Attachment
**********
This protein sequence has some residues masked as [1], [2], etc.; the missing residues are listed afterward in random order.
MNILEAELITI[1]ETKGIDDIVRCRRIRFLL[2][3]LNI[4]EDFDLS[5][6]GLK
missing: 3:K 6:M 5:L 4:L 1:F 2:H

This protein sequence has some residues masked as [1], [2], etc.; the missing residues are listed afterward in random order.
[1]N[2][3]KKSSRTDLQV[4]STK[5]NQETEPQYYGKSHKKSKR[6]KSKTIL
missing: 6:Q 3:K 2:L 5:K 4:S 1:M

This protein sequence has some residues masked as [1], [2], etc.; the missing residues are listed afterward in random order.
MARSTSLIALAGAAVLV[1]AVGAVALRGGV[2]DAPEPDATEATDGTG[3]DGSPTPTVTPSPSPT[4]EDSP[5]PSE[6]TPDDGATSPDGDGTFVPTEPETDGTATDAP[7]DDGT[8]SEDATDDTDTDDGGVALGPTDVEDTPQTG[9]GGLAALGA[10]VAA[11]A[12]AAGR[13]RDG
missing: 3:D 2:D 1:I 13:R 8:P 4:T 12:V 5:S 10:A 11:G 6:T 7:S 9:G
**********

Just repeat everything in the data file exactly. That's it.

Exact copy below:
This protein sequence has some residues masked as [1], [2], etc.; the missing residues are listed afterward in random order.
MNILEAELITI[1]ETKGIDDIVRCRRIRFLL[2][3]LNI[4]EDFDLS[5][6]GLK
missing: 3:K 6:M 5:L 4:L 1:F 2:H

This protein sequence has some residues masked as [1], [2], etc.; the missing residues are listed afterward in random order.
[1]N[2][3]KKSSRTDLQV[4]STK[5]NQETEPQYYGKSHKKSKR[6]KSKTIL
missing: 6:Q 3:K 2:L 5:K 4:S 1:M

This protein sequence has some residues masked as [1], [2], etc.; the missing residues are listed afterward in random order.
MARSTSLIALAGAAVLV[1]AVGAVALRGGV[2]DAPEPDATEATDGTG[3]DGSPTPTVTPSPSPT[4]EDSP[5]PSE[6]TPDDGATSPDGDGTFVPTEPETDGTATDAP[7]DDGT[8]SEDATDDTDTDDGGVALGPTDVEDTPQTG[9]GGLAALGA[10]VAA[11]A[12]AAGR[13]RDG
missing: 3:D 2:D 1:I 13:R 8:P 4:T 12:V 5:S 10:A 11:G 6:T 7:S 9:G